Musical auditory scene analysis and hearing impairment
How is music listening affected by hearing loss? What happens to your perception of a complex musical scene as your hearing gets bad? Hearing aids are currently optimized for speech. How can we improve music listening with hearing aids?
Musical timbre perception and cognition
Is musical timbre just a fleeting sensation or is it fully retained in memory? And how do you define timbre anyways? What are the acoustic and cognitive factors that affect audio and timbre dissimilarity perception? What are the most relevant acoustic features? How can these be subsumed in reliable statistical models? Answers to these question might not only inform the psychological underpinnings of this important auditory parameter, but also improve our general understanding of music perception. As part of my PhD research, this work was conducted under the supervision of Stephen McAdams in the McGill Music Perception and Cognition Lab at McGill University and involved contribution from Ichiro Fujinaga and Shawn Mativetsky. I also collaborated with Daniel Müllensiefen on an extension of this line of work.
Here’s a talk on early portions of the project (UC Berkeley Redwood Institute for Theoretical Neuroscience seminar, Dec 2013), as well as a talk on later portions of the project (Berlin Interdisciplinary Workshop on Timbre, Jan 2017).
K. Siedenburg & S. McAdams (2017). Four conceptual distinctions for the auditory ‘wastebasket’ of timbre. Frontiers in Psychology (Auditory Cognitive Neuroscience), doi: 10.3389/fpsyg.2017.01747
K. Siedenburg, I. Fujinaga, S. McAdams (2016): “A Comparison of Approaches to Timbre Descriptors in Music Information Retrieval and Music Psychology”, Journal of New Music Research, 45, pp. 27-42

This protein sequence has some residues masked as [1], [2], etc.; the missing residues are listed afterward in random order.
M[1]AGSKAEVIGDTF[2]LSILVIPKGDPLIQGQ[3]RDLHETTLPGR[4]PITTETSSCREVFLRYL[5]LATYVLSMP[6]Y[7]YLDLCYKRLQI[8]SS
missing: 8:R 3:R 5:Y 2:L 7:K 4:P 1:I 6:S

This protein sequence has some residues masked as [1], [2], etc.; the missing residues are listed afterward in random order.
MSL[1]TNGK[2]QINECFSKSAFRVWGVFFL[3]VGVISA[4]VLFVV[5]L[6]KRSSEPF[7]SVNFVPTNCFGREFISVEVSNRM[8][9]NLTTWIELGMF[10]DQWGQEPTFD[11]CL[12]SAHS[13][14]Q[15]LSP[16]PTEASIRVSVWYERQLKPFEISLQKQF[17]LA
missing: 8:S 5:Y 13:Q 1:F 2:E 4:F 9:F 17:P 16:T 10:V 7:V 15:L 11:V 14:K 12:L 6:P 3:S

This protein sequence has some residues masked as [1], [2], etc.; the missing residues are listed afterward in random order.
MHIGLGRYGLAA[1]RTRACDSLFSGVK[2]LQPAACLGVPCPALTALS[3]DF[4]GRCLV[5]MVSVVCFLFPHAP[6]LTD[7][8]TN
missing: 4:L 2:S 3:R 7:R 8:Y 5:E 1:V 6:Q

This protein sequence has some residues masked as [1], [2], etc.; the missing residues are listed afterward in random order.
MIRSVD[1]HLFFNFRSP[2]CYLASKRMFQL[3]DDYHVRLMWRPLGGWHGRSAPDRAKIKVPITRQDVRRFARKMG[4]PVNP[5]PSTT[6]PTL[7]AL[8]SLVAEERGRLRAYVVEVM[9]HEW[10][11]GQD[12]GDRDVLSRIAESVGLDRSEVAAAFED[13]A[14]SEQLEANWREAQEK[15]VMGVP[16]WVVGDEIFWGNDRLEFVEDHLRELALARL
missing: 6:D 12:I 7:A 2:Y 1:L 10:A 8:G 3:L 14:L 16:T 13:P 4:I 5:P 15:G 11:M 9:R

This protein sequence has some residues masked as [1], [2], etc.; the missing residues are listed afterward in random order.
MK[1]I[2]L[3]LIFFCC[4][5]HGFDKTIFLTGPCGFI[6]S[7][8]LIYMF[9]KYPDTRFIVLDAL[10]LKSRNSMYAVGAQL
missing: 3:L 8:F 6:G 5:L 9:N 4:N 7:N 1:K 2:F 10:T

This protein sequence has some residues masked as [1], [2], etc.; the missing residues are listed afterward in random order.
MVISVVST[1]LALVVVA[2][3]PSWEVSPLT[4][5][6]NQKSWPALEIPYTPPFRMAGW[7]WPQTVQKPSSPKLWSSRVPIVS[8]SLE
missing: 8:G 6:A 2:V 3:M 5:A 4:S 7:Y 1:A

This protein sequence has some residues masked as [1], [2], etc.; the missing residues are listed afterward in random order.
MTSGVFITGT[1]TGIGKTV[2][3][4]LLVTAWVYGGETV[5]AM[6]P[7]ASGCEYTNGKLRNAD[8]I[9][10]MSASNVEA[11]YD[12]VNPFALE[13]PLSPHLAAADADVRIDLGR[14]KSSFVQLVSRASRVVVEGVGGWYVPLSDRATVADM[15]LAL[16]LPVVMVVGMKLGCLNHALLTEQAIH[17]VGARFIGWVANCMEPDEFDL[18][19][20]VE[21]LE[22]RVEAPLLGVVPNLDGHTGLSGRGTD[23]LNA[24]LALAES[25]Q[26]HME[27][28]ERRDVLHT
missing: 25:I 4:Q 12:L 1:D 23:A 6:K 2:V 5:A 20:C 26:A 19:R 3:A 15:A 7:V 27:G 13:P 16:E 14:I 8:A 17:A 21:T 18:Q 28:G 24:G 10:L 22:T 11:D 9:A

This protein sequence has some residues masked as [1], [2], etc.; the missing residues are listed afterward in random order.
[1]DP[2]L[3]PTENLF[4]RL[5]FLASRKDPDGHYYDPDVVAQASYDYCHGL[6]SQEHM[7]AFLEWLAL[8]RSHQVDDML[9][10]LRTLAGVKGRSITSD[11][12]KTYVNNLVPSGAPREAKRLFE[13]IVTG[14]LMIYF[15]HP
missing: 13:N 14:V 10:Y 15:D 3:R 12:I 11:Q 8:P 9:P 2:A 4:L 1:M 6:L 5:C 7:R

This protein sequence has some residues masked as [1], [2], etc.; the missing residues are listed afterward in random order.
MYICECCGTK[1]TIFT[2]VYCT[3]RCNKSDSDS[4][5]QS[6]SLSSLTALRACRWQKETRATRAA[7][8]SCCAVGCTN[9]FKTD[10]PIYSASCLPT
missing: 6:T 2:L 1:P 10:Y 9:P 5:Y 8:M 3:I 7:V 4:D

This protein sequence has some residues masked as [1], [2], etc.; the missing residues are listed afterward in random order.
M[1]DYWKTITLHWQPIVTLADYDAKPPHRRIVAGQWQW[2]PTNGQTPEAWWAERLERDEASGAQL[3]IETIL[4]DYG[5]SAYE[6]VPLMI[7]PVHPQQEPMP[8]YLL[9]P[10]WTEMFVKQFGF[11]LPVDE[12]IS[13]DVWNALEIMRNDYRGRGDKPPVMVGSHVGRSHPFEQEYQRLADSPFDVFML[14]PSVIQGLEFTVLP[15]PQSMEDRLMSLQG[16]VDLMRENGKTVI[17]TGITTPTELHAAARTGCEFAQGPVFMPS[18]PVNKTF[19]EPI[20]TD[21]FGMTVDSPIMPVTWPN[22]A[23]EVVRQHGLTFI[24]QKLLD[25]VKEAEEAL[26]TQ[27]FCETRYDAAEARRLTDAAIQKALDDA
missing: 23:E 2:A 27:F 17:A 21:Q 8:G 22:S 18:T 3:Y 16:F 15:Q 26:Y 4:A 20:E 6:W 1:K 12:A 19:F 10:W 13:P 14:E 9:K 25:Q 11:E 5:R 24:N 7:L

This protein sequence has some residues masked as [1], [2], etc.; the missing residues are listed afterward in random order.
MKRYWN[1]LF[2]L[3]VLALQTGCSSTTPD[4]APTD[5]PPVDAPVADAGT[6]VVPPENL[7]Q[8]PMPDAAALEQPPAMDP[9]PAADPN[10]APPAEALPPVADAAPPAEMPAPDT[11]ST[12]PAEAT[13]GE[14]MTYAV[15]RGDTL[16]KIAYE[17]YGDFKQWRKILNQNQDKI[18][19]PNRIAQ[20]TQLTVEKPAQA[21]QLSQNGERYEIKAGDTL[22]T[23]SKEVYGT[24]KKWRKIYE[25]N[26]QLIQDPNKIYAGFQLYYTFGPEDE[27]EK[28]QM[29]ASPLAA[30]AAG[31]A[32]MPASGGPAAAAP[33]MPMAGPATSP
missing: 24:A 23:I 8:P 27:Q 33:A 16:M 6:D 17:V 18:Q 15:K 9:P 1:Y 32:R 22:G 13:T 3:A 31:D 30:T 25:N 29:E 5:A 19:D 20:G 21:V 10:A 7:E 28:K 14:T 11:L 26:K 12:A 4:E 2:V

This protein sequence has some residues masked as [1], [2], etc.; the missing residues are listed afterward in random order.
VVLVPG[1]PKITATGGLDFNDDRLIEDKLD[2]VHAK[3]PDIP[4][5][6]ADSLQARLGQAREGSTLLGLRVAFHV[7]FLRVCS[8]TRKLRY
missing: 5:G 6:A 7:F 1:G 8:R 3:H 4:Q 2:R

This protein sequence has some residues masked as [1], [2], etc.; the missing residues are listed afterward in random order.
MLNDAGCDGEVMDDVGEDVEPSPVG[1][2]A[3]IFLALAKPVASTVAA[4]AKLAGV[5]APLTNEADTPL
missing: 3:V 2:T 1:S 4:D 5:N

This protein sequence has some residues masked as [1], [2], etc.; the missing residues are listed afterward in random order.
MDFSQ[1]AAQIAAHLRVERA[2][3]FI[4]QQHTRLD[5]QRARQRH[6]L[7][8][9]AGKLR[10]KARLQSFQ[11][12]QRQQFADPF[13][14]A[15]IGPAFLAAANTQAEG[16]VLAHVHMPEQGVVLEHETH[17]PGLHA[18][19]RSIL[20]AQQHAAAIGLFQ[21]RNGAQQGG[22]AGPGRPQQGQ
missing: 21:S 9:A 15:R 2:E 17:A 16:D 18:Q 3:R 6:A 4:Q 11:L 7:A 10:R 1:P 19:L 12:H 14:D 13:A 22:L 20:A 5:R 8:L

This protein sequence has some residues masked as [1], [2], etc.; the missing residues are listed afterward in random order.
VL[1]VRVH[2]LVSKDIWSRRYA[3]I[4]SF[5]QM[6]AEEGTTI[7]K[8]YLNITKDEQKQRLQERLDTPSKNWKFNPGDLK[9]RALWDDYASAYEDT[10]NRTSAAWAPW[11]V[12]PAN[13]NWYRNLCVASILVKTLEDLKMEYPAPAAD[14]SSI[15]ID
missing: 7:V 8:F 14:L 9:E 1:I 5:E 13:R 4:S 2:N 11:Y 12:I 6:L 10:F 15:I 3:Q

K. Siedenburg, K. Jones-Mollerup, S. McAdams (2016): “Acoustic and categorical dissimilarity of musical timbre: Evidence from asymmetries between acoustic and chimeric sounds”. Frontiers in Psychology, 6:1977, doi: 10.3389/fpsyg.2015.01977
K. Siedenburg & S. McAdams (2017): “The role of long-term familiarity and attentional maintenance in short-term memory for timbre”. Memory, 25(4), pp. 550-564
K. Siedenburg, S. Mativetsky, S. McAdams (2016). Auditory and verbal memory in North Indian tabla drumming. Psychomusicology: Music, Mind, and Brain, 26 (4), pp. 327–336
K. Siedenburg & D. Müllensiefen (2017). Modeling timbre similarity of short music clips. Frontiers in Psychology (Section Cognition), 8:639, doi: 10.3389/fpsyg.2017.00639
Time-Frequency Processing and Audio Enhancement
This project attempts to exploit the inherent structure of music and speech signals in order to more reliably estimate their time-frequency content. This project grew out of an involvement with techniques of structured sparsity in my MSc (“Diplom”) thesis and has been gravitating towards applications such as transient extraction, audio noise removal, and audio declipping.
For these projects, I have collaborated with Monika Dörfler (University of Vienna), Matthieu Kowalski (University Paris-Sud), Philippe Depalle (McGill University), and Simon Doclo (University of Oldenburg).
I’ve create a MATLAB toolbox on structured sparsity and generalized time-frequency thresholding.
Kowalski, M, Siedenburg, K., and Dörfler, M. (2013). Social Sparsity! Neighborhood Structures Enrich Structured Shrinkage Operators, IEEE Transactions on Signal Processing, 61(10), p. 2498-2511
Siedenburg, K. & Dörfler, M. (2013). Persistent Time-Frequency Shrinkage for Audio Denoising, Journal of the Audio Engineering Society (AES), No. 61 (1/2)
Siedenburg, K., Kowalski, M., Dörfler, M., et al. (2014). Audio declipping with social sparsity. In Proc. of the IEEE International Conference on Acoustics, Speech and Signal Processing, pages 1577–1581, Florence, Italy.
Siedenburg, K. and Doclo, S. (2017). Iterative structured shrinkage algorithms for stationary/transient audio separation. In Proc. of the 20th International Conference on Digital Audio Effects (DAFX), Edinburgh, Sep 5–8.